YM: What surprised you the most?
WP: The level of corporate involvement surprised me most. Not to say that I expected management to fall off the face of the earth as soon as they received their franchise fee, but I was not anticipating the regular, weekly-scheduled webinars and teleconferences. I have also been impressed with how quickly the company as a whole has grown.
YM: What would you do differently?
WP: When I first opened the business, I was doing most of the walks and jobs both for quality control purposes and to recover my initial investment as quickly as possible. FPC corporate recommends that franchisees have an established network of reliable sitters prior to opening, and looking back I can easily understand why. While I was able to do everything exactly my way and I did make my start-up money back in less than six months, it was difficult to do both the actual work and run the business from a logistical standpoint. Also, and this is a double-edged sword, some of my clients became attached to me and were not entirely open to a new sitter caring for their pets. While I was flattered and happy to know my clients were so satisfied, that business model is not practical and stretches much too thinly my managerial capabilities.
YM: How do you get your name out there and get customers? What has been your most effective marketing technique or tactic?
WP: The bar-none best marketing I have had has also been the simplest: word-of-mouth. I do have Google AdWords up and running, and that does a great job for generating hits, but nothing beats my clients’ words. It is safe to say that most people trust their friends, family and neighbors more than faceless, two-dimensional search results, so client testimonials and references are as good as it gets. Otherwise, in addition to Google, we have done a couple local events at pet stores, dog shows and adoption days where we hand out all kinds of promotional swag, and who doesn’t like free stuff?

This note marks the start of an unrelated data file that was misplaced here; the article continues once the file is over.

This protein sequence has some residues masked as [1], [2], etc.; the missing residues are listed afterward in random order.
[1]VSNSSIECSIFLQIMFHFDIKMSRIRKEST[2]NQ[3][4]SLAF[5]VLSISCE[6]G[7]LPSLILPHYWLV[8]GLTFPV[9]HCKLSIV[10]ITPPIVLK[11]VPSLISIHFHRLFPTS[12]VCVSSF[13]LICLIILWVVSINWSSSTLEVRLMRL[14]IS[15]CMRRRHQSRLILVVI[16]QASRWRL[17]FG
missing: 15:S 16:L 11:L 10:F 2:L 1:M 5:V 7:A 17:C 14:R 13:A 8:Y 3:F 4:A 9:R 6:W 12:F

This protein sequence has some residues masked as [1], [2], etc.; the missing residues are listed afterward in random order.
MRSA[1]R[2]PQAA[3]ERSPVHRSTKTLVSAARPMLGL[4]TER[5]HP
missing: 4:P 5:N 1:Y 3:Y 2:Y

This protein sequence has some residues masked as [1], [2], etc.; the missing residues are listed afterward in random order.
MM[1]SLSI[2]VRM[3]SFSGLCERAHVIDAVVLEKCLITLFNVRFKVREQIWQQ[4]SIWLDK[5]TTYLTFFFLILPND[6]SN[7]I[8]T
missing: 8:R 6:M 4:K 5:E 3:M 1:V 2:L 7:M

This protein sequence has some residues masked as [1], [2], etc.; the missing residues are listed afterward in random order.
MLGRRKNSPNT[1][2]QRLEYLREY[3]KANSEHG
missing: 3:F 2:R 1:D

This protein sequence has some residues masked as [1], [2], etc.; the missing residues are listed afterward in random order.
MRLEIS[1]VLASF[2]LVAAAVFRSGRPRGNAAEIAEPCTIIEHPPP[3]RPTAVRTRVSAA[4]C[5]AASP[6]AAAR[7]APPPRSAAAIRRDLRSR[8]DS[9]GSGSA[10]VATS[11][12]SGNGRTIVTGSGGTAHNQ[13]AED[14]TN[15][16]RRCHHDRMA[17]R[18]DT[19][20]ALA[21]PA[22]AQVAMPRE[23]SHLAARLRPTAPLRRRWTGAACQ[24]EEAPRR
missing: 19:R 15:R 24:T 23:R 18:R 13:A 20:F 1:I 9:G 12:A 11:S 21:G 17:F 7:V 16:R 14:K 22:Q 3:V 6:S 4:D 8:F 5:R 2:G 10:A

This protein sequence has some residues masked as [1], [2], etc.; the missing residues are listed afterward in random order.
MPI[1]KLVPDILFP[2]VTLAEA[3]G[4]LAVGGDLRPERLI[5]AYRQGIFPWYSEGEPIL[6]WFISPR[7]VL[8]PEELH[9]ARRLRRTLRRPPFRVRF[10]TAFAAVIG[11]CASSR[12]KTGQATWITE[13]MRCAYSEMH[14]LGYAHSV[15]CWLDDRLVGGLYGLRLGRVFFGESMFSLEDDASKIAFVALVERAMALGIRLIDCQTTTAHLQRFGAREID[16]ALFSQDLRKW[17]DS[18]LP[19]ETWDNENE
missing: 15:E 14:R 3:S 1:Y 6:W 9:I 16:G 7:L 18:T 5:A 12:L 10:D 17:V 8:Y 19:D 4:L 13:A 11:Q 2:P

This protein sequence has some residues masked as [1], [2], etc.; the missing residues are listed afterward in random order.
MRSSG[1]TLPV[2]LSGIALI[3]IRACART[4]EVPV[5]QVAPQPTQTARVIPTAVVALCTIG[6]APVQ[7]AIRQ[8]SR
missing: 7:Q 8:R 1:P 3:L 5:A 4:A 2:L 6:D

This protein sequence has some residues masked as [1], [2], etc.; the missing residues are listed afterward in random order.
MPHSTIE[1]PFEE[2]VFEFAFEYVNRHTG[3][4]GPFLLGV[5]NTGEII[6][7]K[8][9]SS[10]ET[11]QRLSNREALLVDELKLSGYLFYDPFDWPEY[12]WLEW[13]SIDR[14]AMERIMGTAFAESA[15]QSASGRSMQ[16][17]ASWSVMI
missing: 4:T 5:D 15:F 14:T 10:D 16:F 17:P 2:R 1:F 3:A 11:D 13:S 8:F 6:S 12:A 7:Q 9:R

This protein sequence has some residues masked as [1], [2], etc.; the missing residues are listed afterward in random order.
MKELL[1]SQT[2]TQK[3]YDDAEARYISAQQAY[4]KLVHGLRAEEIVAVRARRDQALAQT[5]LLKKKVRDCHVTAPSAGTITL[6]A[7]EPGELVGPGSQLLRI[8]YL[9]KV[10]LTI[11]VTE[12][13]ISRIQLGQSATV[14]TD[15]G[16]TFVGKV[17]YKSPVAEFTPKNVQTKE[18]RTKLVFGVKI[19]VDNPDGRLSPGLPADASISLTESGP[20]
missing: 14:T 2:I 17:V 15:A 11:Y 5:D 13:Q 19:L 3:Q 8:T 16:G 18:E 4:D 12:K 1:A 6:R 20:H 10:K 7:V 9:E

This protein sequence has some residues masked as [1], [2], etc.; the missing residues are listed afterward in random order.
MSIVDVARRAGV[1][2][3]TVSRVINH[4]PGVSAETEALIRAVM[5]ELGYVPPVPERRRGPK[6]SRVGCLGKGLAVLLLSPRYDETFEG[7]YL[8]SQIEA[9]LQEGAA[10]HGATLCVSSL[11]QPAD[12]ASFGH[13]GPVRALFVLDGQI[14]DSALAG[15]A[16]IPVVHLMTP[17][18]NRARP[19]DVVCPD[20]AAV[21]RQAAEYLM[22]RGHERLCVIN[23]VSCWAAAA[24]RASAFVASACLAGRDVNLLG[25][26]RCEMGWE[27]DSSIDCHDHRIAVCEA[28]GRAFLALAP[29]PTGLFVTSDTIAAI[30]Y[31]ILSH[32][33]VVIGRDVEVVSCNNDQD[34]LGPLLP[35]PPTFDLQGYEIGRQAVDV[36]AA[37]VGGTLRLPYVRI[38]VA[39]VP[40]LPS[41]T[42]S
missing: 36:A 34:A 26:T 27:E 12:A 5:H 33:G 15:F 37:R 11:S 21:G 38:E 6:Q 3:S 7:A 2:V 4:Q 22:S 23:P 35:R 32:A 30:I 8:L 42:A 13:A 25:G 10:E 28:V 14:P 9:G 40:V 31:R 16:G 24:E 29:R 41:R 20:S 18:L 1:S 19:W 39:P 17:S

YM: What effect has the recession had on your business?
WP: The recession has surprisingly had more of a positive than negative effect on my business. Pets these days are considered family members, so generally speaking people are unwilling to give up their animals even under financial strain. That being said, many people are working longer hours at work, taking second jobs or in some cases their spouses are going back to work, so actually, I have seen an increase in business with some clients. Of course, I do what I do to earn a living, but at the same time, I understand that times are tough for everybody, and I do offer my own discount structure for duration of service, multiple weekly and daily walks.
YM: If you could offer one piece of concrete advice to other people, what would it be?
WP: Well I could recite any number of ubiquitous proverbs that apply to my personal experience, but please take my words with a grain of salt, as I do not have a family to support. At the end of the day, one’s happiness is the only thing that truly matters, so let the naysayers keep their two cents. I had plenty of people questioning my rationality when I started the business, but I have generally found that the people who have the most to say are often the most fearful of failure. Naturally, there is risk inherent to any business, but one cannot succeed if they do not try. At the core of the matter, one has already succeeded if they genuinely enjoy what they are doing, so anything beyond that is simply an added bonus. Passion and happiness always equate success by my measure.
YM: Is there anything else you would like our readers to know?
WP: Never dismiss an idea as irrelevant, stranger things have made money.